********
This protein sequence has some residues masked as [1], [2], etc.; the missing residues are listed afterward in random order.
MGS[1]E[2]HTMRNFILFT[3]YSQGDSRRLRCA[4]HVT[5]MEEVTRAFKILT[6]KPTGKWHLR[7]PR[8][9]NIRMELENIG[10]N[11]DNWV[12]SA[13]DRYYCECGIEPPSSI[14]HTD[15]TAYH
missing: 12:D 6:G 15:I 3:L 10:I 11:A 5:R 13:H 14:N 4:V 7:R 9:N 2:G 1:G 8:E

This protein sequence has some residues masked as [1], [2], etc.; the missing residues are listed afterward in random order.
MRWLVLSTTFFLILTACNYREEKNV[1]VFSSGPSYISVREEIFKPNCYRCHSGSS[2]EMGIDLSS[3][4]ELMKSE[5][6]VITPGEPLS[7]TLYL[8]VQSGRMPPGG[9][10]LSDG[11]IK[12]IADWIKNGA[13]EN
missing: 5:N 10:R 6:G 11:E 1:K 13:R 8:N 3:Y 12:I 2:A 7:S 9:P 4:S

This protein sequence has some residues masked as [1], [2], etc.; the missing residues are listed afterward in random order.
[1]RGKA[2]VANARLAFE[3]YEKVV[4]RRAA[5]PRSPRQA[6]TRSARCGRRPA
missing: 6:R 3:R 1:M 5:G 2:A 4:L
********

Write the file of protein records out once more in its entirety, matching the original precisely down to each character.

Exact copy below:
This protein sequence has some residues masked as [1], [2], etc.; the missing residues are listed afterward in random order.
MGS[1]E[2]HTMRNFILFT[3]YSQGDSRRLRCA[4]HVT[5]MEEVTRAFKILT[6]KPTGKWHLR[7]PR[8][9]NIRMELENIG[10]N[11]DNWV[12]SA[13]DRYYCECGIEPPSSI[14]HTD[15]TAYH
missing: 12:D 6:G 15:I 3:L 10:I 11:A 5:R 13:H 14:N 4:V 7:R 9:N 2:G 1:G 8:E

This protein sequence has some residues masked as [1], [2], etc.; the missing residues are listed afterward in random order.
MRWLVLSTTFFLILTACNYREEKNV[1]VFSSGPSYISVREEIFKPNCYRCHSGSS[2]EMGIDLSS[3][4]ELMKSE[5][6]VITPGEPLS[7]TLYL[8]VQSGRMPPGG[9][10]LSDG[11]IK[12]IADWIKNGA[13]EN
missing: 5:N 10:R 6:G 11:E 1:K 13:R 8:N 3:Y 12:I 2:A 7:S 9:P 4:S

This protein sequence has some residues masked as [1], [2], etc.; the missing residues are listed afterward in random order.
[1]RGKA[2]VANARLAFE[3]YEKVV[4]RRAA[5]PRSPRQA[6]TRSARCGRRPA
missing: 6:R 3:R 1:M 5:G 2:A 4:L